COMMENT

Curve balls in politics

By Costas Iordanidis

The interest in the center-left is quite fascinating, especially given that it was parties on this side of the political spectrum that are almost exclusively responsible for the destruction of the Greek economy since the restoration of democracy. Nevertheless, the left continues to exercise an irresistible charm on society, and especially the academic community and the Greek elite, as it were.

With the rise of PASOK to power in 1981, this “elite” gradually joined the new regime. It vehemently opposed the fragile New Democracy government under Constantine Mitsotakis and put its full support behind Costas Simitis, singing the praises of the “popular capitalism” of the stock market, which left nothing but ruins in its wake. It then turned onto Costas Karamanlis when he decided to lock horns with the most powerful economic players in this country and felt a sense of accomplishment when George Papandreou came to power, only to drag him over the coals when he dared to suggest that major shareholders at banks had to pay.

All of this, of course, was up to the election of May 2012, which brought SYRIZA into the main opposition and saw the emergence from the right of ND of Independent Greeks and Golden Dawn. The political system had become infected and the sterilization process was set in motion.

After waiting too long to see whether it would get some its voters back from Golden Dawn, New Democracy finally decided to set the law against the far-right party rather than fight it on a political level. This is how it sterilized the right.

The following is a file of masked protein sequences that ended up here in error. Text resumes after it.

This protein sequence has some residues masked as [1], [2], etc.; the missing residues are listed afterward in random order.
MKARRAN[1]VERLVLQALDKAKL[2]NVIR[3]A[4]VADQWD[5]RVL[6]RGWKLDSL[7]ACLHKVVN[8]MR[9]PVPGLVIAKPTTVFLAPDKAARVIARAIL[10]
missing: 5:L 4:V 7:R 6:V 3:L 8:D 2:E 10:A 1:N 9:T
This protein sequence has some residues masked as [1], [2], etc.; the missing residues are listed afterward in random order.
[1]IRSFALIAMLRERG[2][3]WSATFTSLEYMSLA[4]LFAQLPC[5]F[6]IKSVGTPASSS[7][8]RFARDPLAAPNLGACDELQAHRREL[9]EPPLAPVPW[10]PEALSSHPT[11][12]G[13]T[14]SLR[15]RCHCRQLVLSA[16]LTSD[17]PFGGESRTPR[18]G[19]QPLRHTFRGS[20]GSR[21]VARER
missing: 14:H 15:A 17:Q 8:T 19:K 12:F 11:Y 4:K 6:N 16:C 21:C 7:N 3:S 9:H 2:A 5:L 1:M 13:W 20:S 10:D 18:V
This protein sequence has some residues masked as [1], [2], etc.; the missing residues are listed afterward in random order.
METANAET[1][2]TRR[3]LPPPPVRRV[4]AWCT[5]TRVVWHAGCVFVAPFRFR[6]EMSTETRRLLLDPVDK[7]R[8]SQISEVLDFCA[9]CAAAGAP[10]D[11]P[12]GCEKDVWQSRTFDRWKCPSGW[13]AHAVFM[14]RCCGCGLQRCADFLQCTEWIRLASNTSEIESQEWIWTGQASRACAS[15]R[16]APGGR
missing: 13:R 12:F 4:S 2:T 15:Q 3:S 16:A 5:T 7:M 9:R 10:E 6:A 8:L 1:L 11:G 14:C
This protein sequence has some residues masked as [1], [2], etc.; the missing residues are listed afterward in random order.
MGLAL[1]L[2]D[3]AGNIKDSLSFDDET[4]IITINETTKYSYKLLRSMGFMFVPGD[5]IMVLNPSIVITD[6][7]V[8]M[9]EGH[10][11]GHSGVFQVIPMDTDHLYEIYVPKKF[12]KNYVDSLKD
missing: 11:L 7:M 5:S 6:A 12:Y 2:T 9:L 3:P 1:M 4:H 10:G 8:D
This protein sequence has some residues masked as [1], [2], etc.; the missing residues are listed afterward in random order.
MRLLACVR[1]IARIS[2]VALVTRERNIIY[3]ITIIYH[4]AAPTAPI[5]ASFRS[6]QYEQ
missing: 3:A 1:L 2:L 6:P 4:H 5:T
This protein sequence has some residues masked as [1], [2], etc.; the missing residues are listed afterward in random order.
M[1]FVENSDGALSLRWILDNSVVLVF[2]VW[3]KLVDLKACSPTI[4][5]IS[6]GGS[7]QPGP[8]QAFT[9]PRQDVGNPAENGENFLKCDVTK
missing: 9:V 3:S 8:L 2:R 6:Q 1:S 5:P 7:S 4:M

For the other side of the spectrum, it made some efforts to deal with SYRIZA by propounding the theory that violence from the left and the right are equatable, and by suggesting that the leftist party was embracing values that run counter to the Constitution. These efforts were soon more or less abandoned.

The sterilization process in the center-left, always addicted to endless discussion, took a much different form with the emergence of the Initiative of the 58 and Olive Tree, both of which are basically last-ditch attempts at reviving something of the Simitris era, just as SYRIZA is a resurrection of primal PASOK.

And just as things started to settle into a bipolar political scene comprising ND and SYRIZA, The River appeared like a curve ball to turn it all around. It is likely that more parties will emerge before the May election for local government and the European Parliament that will further sap the strength of the bipolar system. There is also serious concern that the elections will signal the extinction of PASOK and some drop in ND’s popularity, which would put the government coalition in jeopardy.

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